Did you know?
Years ago, shark trip operators discovered by accident sharks became immobile if touched on the nose.
Footage of great white sharks breaching (leaping into the air) took the world by storm. For some this premeditated hunting behaviour made the great white appear an even more formidable predator than they had imagined.
The cliché that ‘any publicity is good publicity’, sadly, has never held water for great white sharks.
More than 30 years after the worst publicity campaign any creature could wish for, marine-horror flick Jaws, great white sharks are still struggling to beat their bad reputation as man-eating predators maliciously prowling the ocean.
On a boat tour to see shark breaching in False Bay, you’ll discover quite the opposite is true, and, if you are extremely fortunate, you’ll get to see a 3m to 3.8m shark launch out of the water, in a unique display of hunting behaviour.
Baby Cape fur seals are the food source that elicit such remarkable aerial dinner-gymnastics from the great white. Located about 5km offshore, Seal Island is home to more than 60 000 seals. In winter, when the game fish are scarce, seal pups become the great white’s meal of choice.
Seal Island appeals to sharks for more than its ‘all-you-can-eat’ buffet. A sharp 25m drop-off from the island gives the sharks the perfect launch pad for their attack. Using the sea bottom and their colouration (great white sharks have a white belly and a grey back) as camouflage, the shark swims in a rapid upward trajectory with speeds often exceeding 40km/h.
It's the final thrust that takes the shark somersaulting out of the water, sometimes 2m or 3m into the air.
In about half the attacks, the shark doesn't catch the seal, and the seals escape using their incredible underwater agility.
Travel tips & Planning info
Who to contact
How to get here
From the airport, take the N2 (Cape Town) turn-off. Take the M3 (Muizenberg) turn-off, right, and head south for about 20km. At the T-junction, turn right towards Ou Kaapse Weg. Cross one set of traffic lights and take the Simon’s Town/Ou Kaapse Weg road left. This road will take you over the mountain, past the train station and into the centre of Simon’s Town.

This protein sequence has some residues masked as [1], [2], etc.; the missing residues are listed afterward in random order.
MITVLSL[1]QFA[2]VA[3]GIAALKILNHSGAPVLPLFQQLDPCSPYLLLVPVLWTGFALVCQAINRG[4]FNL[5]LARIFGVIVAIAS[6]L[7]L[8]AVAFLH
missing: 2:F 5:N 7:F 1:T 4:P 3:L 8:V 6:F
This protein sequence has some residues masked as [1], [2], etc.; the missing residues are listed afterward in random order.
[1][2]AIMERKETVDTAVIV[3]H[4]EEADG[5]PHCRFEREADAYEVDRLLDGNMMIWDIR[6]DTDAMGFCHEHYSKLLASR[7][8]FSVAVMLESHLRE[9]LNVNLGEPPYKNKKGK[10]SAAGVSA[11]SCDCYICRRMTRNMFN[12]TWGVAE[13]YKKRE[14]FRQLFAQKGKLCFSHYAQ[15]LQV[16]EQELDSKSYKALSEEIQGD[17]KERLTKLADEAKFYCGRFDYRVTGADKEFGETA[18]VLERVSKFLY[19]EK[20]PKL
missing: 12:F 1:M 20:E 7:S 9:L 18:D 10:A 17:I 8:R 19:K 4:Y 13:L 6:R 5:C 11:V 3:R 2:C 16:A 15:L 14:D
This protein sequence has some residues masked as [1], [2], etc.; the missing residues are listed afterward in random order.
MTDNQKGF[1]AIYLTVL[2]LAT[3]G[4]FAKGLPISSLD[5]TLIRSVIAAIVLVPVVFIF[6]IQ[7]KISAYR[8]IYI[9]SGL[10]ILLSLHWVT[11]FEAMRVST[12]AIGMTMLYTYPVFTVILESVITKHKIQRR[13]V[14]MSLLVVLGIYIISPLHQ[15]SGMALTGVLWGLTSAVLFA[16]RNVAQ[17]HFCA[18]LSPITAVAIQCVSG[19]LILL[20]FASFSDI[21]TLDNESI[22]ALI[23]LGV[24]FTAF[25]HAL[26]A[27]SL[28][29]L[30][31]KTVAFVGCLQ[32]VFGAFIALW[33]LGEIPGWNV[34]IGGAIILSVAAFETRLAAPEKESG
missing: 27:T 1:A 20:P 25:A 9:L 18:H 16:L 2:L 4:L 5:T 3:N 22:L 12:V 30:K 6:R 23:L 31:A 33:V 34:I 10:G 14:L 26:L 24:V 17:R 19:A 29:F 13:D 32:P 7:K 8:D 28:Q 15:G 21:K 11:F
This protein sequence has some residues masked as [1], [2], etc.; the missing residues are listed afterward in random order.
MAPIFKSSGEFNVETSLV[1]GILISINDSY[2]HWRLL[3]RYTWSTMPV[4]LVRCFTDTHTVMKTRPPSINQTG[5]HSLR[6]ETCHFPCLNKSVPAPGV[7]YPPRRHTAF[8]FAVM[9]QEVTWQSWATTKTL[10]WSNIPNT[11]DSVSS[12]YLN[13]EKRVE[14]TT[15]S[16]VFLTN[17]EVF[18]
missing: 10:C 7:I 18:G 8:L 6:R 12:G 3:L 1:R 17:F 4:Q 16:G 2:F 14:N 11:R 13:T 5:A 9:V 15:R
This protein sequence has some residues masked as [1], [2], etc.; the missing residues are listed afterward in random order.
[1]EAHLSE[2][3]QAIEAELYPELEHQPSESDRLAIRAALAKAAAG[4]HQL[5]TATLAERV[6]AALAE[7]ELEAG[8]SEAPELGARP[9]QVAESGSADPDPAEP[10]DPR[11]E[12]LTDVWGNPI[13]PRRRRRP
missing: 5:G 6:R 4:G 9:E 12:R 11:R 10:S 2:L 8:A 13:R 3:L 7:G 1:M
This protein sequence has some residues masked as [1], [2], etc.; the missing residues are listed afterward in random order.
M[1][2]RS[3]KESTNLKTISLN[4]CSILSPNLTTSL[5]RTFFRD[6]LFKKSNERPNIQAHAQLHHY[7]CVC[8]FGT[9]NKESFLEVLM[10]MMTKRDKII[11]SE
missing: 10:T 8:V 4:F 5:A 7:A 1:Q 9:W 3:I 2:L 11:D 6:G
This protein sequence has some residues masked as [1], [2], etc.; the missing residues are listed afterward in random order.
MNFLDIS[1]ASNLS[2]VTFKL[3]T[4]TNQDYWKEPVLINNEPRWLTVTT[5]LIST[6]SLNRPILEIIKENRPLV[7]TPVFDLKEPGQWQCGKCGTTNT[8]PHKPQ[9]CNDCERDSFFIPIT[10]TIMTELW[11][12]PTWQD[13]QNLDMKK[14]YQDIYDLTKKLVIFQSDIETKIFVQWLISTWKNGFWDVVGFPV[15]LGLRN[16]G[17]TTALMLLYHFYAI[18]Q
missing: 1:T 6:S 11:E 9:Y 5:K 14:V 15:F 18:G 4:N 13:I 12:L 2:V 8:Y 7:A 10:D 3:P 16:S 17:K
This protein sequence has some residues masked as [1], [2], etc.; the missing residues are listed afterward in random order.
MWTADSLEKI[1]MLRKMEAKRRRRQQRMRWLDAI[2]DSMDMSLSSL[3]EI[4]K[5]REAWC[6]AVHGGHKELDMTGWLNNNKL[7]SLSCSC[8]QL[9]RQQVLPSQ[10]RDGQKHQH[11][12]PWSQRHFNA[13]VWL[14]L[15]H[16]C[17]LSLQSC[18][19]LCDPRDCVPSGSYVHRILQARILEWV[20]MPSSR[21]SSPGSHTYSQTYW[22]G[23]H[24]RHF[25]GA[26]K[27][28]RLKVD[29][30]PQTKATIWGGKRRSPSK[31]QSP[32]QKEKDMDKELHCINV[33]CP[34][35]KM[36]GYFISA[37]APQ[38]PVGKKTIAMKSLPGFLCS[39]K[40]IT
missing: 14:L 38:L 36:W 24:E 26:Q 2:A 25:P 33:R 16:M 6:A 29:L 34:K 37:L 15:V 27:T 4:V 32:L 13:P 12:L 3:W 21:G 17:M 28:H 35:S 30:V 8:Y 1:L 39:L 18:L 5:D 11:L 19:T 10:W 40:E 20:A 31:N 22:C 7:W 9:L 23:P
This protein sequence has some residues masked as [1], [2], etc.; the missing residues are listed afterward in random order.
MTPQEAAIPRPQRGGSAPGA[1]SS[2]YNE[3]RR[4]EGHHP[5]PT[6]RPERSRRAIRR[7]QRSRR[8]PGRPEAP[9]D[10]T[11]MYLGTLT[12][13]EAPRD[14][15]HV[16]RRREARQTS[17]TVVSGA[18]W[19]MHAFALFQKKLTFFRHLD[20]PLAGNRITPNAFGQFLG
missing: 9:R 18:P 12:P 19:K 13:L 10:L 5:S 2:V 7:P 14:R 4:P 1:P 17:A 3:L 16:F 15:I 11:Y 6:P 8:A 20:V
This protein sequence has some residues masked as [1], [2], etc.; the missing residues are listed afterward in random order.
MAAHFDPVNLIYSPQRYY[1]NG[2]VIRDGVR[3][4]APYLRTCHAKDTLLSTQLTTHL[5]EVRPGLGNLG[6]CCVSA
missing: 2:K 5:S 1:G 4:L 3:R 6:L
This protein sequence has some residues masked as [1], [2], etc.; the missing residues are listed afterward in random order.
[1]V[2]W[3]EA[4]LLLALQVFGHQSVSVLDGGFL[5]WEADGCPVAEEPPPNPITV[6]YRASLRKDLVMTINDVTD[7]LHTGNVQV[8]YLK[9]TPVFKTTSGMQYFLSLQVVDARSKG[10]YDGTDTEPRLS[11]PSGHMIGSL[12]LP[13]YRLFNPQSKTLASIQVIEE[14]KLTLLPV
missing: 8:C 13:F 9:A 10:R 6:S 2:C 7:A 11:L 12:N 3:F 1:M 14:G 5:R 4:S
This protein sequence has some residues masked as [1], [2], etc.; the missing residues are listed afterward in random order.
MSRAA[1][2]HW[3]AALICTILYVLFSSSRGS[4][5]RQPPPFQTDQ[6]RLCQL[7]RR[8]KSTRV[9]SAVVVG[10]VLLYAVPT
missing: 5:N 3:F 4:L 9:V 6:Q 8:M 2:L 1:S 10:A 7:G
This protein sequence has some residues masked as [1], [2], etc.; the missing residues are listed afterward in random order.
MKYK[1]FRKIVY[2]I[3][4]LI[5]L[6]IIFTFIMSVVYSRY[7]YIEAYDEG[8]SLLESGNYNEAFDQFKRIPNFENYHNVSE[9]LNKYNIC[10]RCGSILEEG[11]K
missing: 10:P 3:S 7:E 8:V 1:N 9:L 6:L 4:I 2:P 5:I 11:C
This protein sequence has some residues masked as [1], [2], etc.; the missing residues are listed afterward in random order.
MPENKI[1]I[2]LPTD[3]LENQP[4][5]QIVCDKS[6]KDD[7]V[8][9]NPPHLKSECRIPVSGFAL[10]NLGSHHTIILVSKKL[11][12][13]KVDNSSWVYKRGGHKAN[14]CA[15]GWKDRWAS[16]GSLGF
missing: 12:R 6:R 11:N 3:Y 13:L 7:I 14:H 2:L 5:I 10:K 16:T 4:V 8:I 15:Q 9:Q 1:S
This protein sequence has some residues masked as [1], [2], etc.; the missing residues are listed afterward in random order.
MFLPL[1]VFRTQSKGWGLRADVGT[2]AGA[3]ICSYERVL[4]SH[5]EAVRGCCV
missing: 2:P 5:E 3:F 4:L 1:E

Best time to visit
The best time to see great whites at Seal Island is from mid-April to mid-September. Sharks are wild animals. Sightings are highly seasonal and therefore not guaranteed.
Around the area
Being the base of the South African Navy, all things maritime are popular in Simon’s Town. Visit the beach, the harbour, museums, sail, dive, fish, sea kayak, whale watch and don’t leave without visiting Simon’s Town’s cutest residents: the African penguins of Boulders Beach.
Tours to do
There are museum tours, harbour tours, historic walking tours and even a mine tour to do in Simon’s Town.
You can reach Simon’s Town by car or by train. If you do not have a hire car, make prior arrangements with your accommodation provider to transport you to, and from, the harbour for your tour.
What will it cost
A morning viewing trip costs approx R2000 p/person; and an afternoon trip costs around R1600 p/person.
What to pack
All your dive gear is supplied as well as a light lunch and beverages. Wear flat shoes with a good grip, and take a warm, weatherproof jacket for the boat ride. False Bay seas can be choppy, so if you suffer from motion- or sea-sickness take the necessary medication prior to your trip.
Where to stay
Tours depart from Simon's Town harbour, so make this quaint fishing village and naval base your home from home. Choose from camping and backpacker’s accommodation to four-star hotels.
What to eat
Seafood restaurants with fabulous views are de rigeur in Simon’s Town, but for something special visit the Boulders Beach Restaurant, and feast on Pacific-rim cuisine just metres from the famous Boulders penguin colony; or dine onboard a museum ship, the CS Cable Restorer. There’s a wicked patisserie in town too.
Souvenir hunters will find naval-themed art, shells and a gemstone or two from Mineral World.